The Beginning

This project grew out of a chance encounter between three artists at a special exhibition of J.M.W. Turner’s Whaling paintings at the Metropolitan Museum in the summer of 2016. 
 
As we looked together at the activity of chase, it was mentioned that the pink on the wounded whale, which now feels pivotal to the painting, was most likely a vibrant red.  Turner, favoring the immediacy of making over permanence, was notorious, of course, for his inattention to the stability of the pigments.

Our conversation turned quickly from the subject of change to a consideration of how artists throughout history and across mediums are able to contend with the vitality of their matter.

(so beautiful to reach across centuries for the lineage of touch)

This question, shared between makers about how a pigment transforms, was at once poetry and practicality, illuminating just how vast a conversation around material can be.  While finding ground in the literal (choosing and figuring out how to use one’s materials), artists invoke timeless questions about why we make art and the ways in which we engage with the world.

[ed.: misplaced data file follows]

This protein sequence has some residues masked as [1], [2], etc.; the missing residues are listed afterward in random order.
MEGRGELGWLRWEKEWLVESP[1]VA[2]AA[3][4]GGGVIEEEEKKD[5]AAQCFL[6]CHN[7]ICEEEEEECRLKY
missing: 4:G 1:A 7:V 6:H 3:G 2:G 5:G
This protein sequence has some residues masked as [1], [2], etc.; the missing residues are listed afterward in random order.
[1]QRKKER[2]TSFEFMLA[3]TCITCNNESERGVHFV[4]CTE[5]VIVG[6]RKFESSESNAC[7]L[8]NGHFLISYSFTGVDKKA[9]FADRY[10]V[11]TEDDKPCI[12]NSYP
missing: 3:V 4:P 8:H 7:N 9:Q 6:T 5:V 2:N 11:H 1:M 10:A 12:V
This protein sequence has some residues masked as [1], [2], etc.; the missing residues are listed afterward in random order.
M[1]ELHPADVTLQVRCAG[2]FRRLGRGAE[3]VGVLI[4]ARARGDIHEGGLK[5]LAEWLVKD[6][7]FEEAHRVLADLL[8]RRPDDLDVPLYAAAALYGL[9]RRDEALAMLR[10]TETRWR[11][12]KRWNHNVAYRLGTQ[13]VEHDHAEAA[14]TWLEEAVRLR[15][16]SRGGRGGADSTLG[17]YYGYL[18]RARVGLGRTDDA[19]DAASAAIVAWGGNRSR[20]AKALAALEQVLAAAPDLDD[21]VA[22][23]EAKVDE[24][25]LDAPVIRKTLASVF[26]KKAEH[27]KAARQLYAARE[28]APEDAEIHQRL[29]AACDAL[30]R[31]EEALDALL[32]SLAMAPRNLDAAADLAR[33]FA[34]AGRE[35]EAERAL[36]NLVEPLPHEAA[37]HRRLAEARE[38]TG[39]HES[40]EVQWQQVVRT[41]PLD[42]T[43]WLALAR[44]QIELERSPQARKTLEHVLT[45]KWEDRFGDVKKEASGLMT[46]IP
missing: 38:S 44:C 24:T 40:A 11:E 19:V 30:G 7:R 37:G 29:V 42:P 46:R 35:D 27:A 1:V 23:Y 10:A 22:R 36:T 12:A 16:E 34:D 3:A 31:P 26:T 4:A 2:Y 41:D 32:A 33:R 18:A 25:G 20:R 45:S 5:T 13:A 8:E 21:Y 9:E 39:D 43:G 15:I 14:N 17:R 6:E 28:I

How do we deal with our ephemeral body, with time.  How do we as matter, touch matter.  If an artwork can maintain it’s power even as it changes form, where in fact is the essence of the artwork held.  How can a creative engagement with the physical expand into discourse about the affinity of our body to other bodies, and the interconnectivity of all we touch, see, and feel.  Astronomers who love the stars, in Borges’ terms. 

 J.M.W. Turner, Untitled (from the Whalers Sketchbook), 1844-5. Chalk and Watercolor on Paper. 222 x 331 mm.   Courtesy The Tate Britain.

J.M.W. Turner, Untitled (from the Whalers Sketchbook), 1844-5.
Chalk and Watercolor on Paper. 222 x 331 mm.  
Courtesy The Tate Britain.